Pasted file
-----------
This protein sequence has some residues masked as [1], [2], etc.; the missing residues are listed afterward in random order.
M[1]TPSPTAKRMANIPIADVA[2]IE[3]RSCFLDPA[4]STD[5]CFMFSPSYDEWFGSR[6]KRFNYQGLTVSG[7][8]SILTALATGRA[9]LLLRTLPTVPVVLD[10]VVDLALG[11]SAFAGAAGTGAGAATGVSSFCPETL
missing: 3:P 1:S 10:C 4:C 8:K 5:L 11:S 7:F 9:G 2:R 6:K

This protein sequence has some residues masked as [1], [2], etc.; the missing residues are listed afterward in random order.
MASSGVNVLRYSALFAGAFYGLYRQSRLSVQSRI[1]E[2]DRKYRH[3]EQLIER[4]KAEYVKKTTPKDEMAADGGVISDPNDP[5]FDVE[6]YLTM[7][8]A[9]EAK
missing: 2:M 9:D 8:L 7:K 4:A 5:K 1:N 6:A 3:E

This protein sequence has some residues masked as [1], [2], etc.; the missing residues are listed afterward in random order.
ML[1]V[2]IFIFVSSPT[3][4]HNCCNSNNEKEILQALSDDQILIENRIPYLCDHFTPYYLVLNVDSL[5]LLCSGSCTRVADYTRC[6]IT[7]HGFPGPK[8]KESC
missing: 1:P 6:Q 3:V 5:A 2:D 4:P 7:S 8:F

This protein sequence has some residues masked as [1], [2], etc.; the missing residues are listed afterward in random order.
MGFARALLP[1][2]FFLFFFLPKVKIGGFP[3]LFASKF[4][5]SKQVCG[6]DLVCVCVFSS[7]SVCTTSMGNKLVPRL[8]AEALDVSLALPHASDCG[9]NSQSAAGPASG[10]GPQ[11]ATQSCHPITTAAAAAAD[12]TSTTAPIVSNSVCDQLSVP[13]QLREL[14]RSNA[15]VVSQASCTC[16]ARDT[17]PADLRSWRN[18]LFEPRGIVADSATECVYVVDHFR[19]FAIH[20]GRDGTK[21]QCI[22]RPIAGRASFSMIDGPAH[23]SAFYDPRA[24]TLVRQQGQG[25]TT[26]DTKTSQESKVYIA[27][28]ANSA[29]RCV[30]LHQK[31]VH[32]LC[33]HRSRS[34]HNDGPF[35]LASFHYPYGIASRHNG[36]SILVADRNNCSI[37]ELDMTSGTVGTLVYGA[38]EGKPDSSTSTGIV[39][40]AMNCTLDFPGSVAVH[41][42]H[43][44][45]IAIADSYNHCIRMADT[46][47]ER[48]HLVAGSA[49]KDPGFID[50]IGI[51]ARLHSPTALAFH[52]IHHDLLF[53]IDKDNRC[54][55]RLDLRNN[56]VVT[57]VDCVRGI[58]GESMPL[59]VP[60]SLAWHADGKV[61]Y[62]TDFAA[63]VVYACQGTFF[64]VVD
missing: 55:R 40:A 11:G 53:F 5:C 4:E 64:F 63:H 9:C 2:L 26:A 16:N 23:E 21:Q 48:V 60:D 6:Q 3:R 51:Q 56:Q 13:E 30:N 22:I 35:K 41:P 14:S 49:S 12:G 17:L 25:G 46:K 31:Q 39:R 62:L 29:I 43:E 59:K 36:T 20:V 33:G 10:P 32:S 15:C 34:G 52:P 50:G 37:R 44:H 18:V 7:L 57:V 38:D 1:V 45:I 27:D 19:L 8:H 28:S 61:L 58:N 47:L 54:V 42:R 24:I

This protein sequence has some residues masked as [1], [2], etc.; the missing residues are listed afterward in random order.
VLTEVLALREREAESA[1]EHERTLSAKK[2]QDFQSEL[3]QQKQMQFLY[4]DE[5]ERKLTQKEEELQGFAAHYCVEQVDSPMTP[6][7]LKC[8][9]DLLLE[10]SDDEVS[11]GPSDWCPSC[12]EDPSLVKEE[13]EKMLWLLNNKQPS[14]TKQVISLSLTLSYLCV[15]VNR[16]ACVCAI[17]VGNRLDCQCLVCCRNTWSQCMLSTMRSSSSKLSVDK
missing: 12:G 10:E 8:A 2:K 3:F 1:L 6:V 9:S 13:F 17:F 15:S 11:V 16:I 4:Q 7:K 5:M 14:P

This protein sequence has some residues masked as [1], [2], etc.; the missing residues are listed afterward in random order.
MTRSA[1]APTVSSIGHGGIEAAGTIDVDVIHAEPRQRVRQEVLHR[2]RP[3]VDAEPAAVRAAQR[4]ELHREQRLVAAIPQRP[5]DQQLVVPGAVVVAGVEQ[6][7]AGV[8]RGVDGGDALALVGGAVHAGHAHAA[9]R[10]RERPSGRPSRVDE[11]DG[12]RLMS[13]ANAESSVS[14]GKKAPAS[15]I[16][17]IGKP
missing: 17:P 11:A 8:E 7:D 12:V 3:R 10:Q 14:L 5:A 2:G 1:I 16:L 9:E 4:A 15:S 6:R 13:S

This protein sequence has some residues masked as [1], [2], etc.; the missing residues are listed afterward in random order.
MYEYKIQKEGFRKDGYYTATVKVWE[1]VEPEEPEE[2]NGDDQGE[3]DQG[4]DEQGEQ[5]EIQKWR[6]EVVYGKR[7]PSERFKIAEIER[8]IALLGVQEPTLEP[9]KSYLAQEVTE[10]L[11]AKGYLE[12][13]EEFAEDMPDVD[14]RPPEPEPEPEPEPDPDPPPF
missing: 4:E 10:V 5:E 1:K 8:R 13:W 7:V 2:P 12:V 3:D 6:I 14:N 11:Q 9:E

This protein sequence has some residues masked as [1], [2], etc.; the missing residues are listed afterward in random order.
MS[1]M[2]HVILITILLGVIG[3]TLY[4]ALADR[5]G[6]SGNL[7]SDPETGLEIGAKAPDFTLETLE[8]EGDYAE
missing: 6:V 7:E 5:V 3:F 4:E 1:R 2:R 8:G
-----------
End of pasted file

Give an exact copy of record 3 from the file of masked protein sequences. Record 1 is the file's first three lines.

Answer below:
This protein sequence has some residues masked as [1], [2], etc.; the missing residues are listed afterward in random order.
ML[1]V[2]IFIFVSSPT[3][4]HNCCNSNNEKEILQALSDDQILIENRIPYLCDHFTPYYLVLNVDSL[5]LLCSGSCTRVADYTRC[6]IT[7]HGFPGPK[8]KESC
missing: 1:P 6:Q 3:V 5:A 2:D 4:P 7:S 8:F